Browsing by Subject "agroecological urbanism"

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  • Resler, Megan; Hagolani-Albov, Sophia (2021)
    Food sovereignty has emerged as a leading sense-making framework for the nascent conceptualization of an agroecological urbanism – a radically new paradigm for urbanization, grounded in political agroecology. At present, discourses like food democracy are often isolated from food sovereignty and agroecology in the urban context, potentially resulting in missed opportunities for creating holistic, inclusive, and scalable transformation in the urban food system. This study used data from existing municipal food policy in Seattle, U.S.A. and interviews with Seattle community gardeners to probe resident practices and policy recommendations in relation to the conceptual frameworks of food sovereignty and food democracy. The findings identify two key dimensions of food democracy as notably absent from the food sovereignty framework within this contextualized landscape, including mechanisms that enable vertical deliberation between food system stakeholders and opportunities for strengthened self and community efficacy – thus, exposing a potential gap in the ongoing development of an actionable agroecological urbanism. Working in tandem within the frame of agroecological urbanism, the food sovereignty and food democracy frameworks may support transition from unsustainable growth patterns and enable agroecological massification in an urban Global North context.
  • Resler, Megan (Helsingin yliopisto, 2018)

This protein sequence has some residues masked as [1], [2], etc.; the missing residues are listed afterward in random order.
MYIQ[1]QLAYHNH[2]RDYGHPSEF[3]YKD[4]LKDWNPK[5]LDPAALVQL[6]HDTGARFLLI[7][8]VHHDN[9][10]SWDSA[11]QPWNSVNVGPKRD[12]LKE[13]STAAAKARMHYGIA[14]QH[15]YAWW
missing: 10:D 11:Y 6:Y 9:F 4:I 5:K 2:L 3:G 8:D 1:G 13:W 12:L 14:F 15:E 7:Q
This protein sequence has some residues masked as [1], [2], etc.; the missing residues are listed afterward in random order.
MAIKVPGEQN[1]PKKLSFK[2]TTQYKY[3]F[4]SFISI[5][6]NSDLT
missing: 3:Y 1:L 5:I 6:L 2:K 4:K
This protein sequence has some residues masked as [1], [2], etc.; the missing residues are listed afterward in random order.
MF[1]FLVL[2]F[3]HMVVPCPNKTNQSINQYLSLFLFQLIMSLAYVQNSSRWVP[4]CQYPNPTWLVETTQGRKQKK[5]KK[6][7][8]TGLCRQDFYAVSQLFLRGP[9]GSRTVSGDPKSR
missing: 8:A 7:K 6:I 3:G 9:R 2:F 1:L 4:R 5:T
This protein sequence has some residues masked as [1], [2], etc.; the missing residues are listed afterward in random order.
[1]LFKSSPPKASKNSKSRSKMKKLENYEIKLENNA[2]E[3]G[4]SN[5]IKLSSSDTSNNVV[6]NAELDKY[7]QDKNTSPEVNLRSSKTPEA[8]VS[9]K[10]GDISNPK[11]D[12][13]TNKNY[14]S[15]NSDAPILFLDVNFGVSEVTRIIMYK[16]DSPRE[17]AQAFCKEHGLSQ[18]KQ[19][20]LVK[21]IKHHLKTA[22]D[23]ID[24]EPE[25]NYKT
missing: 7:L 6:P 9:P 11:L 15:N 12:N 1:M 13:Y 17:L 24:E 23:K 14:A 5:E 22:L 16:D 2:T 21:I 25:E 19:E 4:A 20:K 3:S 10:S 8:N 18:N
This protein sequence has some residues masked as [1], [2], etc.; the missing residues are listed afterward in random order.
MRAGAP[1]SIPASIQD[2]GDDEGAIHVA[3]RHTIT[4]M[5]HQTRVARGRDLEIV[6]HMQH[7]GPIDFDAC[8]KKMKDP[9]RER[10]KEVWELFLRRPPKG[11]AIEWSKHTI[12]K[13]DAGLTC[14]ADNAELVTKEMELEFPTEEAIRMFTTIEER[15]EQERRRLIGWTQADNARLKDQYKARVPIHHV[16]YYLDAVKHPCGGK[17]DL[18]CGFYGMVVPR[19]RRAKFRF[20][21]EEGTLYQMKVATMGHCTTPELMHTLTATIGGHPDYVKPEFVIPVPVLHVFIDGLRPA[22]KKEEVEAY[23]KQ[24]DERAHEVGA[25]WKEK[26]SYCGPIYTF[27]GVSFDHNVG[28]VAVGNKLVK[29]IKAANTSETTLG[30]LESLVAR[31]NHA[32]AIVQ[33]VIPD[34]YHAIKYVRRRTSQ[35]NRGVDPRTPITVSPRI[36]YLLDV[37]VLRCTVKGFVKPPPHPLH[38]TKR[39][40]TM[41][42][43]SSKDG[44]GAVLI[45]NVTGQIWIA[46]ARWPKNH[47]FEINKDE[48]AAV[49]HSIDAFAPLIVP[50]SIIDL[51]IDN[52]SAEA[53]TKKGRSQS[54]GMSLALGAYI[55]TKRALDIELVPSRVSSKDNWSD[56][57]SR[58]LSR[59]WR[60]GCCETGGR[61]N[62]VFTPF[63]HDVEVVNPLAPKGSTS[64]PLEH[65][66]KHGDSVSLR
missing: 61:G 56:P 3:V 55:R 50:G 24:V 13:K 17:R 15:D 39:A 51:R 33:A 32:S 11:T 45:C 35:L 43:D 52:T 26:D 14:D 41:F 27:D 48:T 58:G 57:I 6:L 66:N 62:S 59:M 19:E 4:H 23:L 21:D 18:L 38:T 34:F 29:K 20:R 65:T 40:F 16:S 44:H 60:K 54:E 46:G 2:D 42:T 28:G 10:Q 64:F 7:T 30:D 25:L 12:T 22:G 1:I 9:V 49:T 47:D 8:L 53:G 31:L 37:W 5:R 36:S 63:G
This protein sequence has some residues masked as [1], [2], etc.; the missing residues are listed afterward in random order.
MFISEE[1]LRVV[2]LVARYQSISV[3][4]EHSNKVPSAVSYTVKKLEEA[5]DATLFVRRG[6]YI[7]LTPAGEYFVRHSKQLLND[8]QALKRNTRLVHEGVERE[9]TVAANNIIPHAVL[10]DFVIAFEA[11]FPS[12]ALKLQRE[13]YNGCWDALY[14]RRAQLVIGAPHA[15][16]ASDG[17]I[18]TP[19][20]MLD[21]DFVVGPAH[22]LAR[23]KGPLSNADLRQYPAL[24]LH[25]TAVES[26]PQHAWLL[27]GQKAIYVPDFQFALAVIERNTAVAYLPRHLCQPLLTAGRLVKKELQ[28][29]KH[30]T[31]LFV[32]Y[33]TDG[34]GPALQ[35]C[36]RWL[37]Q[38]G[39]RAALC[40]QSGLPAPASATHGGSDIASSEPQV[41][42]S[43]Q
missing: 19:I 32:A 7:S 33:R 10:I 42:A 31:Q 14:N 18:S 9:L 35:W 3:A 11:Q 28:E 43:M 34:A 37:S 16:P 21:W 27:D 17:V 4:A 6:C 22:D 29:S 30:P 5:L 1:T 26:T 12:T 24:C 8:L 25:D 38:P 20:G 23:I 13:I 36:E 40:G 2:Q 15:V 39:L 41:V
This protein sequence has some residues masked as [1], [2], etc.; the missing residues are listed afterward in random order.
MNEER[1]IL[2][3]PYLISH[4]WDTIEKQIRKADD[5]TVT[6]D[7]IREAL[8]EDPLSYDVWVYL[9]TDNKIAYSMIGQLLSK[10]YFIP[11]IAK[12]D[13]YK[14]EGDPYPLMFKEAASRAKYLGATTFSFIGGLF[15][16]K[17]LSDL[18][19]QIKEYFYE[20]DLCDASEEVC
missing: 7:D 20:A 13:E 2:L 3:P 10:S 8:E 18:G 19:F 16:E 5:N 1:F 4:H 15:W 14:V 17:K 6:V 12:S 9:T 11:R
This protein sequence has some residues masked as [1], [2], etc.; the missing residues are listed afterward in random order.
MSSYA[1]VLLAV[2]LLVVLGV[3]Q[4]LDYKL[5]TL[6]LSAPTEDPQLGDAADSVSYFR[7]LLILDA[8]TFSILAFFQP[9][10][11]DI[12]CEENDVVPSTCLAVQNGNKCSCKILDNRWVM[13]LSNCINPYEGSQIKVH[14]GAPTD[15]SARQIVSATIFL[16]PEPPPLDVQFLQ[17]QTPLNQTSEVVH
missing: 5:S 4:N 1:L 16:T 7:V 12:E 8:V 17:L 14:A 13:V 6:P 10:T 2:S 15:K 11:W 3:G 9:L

Recent trends in urbanization have contributed to re-defining urban demand and rural supply across the global agricultural landscape. These dynamic interactions occur within both formal agricultural economies, as well as within informal networks of non-commodity exchange. This research identifies on-the-ground systems of non-commodity exchange practiced in urban agroecology, and explores the implications of these systems of exchange upon the demand for changes in the ways humans relate to food, and the governing structures determining their distribution. Framed by the exploration of urban agroecology as a science, practice and social movement, this research probes exchange pathways across two city-sponsored urban agriculture networks: The P-Patch Community Gardening Program in Seattle, United States and the Allotment Gardens of Helsinki, Finland. As both garden networks are embedded within each city’s respective development plan, these sites offer the distinct benefit of probing civic responsibility and active engagement within civic agriculture outside of the discourse of food production for self as a political act. I employ an interdisciplinary approach to this research methodology which draws from the disciplines of planning, human geography, sociology, and agroecology. Data was collected and analyzed utilizing qualitative methods including semi-structured interview and ethnographic photography. I argue that the identification of these non-commodity exchange systems, and the fragmented urban place-based knowledge pockets from which they emerged, can be utilized to derive principals useful in the design and management of sustainable urban agroecosystems.